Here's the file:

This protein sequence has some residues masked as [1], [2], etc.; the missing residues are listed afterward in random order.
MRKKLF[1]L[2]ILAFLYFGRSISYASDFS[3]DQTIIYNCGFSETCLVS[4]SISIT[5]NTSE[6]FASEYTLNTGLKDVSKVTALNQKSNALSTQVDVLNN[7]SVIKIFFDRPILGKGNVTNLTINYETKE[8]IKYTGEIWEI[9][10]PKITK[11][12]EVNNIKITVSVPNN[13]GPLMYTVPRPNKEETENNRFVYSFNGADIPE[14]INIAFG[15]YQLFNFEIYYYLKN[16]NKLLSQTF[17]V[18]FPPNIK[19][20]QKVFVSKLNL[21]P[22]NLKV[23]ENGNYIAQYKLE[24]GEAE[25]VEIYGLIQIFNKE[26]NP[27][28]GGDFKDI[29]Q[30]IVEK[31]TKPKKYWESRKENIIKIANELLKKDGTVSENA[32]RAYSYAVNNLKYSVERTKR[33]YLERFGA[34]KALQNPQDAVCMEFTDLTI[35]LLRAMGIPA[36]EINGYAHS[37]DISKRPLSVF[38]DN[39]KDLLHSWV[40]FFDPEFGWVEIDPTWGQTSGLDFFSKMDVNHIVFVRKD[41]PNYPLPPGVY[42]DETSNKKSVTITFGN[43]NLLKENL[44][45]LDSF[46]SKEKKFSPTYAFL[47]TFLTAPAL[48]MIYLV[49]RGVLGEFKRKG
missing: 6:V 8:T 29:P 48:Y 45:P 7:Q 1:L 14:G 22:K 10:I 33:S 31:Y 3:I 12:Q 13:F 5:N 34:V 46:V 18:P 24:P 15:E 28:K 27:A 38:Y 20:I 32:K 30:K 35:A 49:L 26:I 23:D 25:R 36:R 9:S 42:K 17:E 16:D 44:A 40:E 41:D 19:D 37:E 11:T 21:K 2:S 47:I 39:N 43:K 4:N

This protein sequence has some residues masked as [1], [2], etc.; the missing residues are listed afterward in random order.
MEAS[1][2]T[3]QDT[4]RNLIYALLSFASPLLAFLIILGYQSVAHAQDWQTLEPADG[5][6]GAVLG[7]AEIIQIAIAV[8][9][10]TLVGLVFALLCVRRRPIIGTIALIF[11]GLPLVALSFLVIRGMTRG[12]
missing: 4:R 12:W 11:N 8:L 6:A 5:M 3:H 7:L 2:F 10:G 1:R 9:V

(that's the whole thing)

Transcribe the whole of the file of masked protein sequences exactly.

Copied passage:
This protein sequence has some residues masked as [1], [2], etc.; the missing residues are listed afterward in random order.
MRKKLF[1]L[2]ILAFLYFGRSISYASDFS[3]DQTIIYNCGFSETCLVS[4]SISIT[5]NTSE[6]FASEYTLNTGLKDVSKVTALNQKSNALSTQVDVLNN[7]SVIKIFFDRPILGKGNVTNLTINYETKE[8]IKYTGEIWEI[9][10]PKITK[11][12]EVNNIKITVSVPNN[13]GPLMYTVPRPNKEETENNRFVYSFNGADIPE[14]INIAFG[15]YQLFNFEIYYYLKN[16]NKLLSQTF[17]V[18]FPPNIK[19][20]QKVFVSKLNL[21]P[22]NLKV[23]ENGNYIAQYKLE[24]GEAE[25]VEIYGLIQIFNKE[26]NP[27][28]GGDFKDI[29]Q[30]IVEK[31]TKPKKYWESRKENIIKIANELLKKDGTVSENA[32]RAYSYAVNNLKYSVERTKR[33]YLERFGA[34]KALQNPQDAVCMEFTDLTI[35]LLRAMGIPA[36]EINGYAHS[37]DISKRPLSVF[38]DN[39]KDLLHSWV[40]FFDPEFGWVEIDPTWGQTSGLDFFSKMDVNHIVFVRKD[41]PNYPLPPGVY[42]DETSNKKSVTITFGN[43]NLLKENL[44][45]LDSF[46]SKEKKFSPTYAFL[47]TFLTAPAL[48]MIYLV[49]RGVLGEFKRKG
missing: 6:V 8:T 29:P 48:Y 45:P 7:Q 1:L 14:G 22:K 10:I 33:S 31:Y 3:I 12:Q 13:F 5:N 34:V 46:V 18:P 24:P 15:E 28:K 27:A 38:Y 20:I 32:K 30:K 35:A 49:L 26:I 23:D 25:R 36:R 9:S 42:K 17:E 16:D 44:A 40:E 41:D 19:D 37:E 11:T 21:K 2:S 47:I 39:N 43:K 4:N

This protein sequence has some residues masked as [1], [2], etc.; the missing residues are listed afterward in random order.
MEAS[1][2]T[3]QDT[4]RNLIYALLSFASPLLAFLIILGYQSVAHAQDWQTLEPADG[5][6]GAVLG[7]AEIIQIAIAV[8][9][10]TLVGLVFALLCVRRRPIIGTIALIF[11]GLPLVALSFLVIRGMTRG[12]
missing: 4:R 12:W 11:N 8:L 6:A 5:M 3:H 7:L 2:F 10:G 1:R 9:V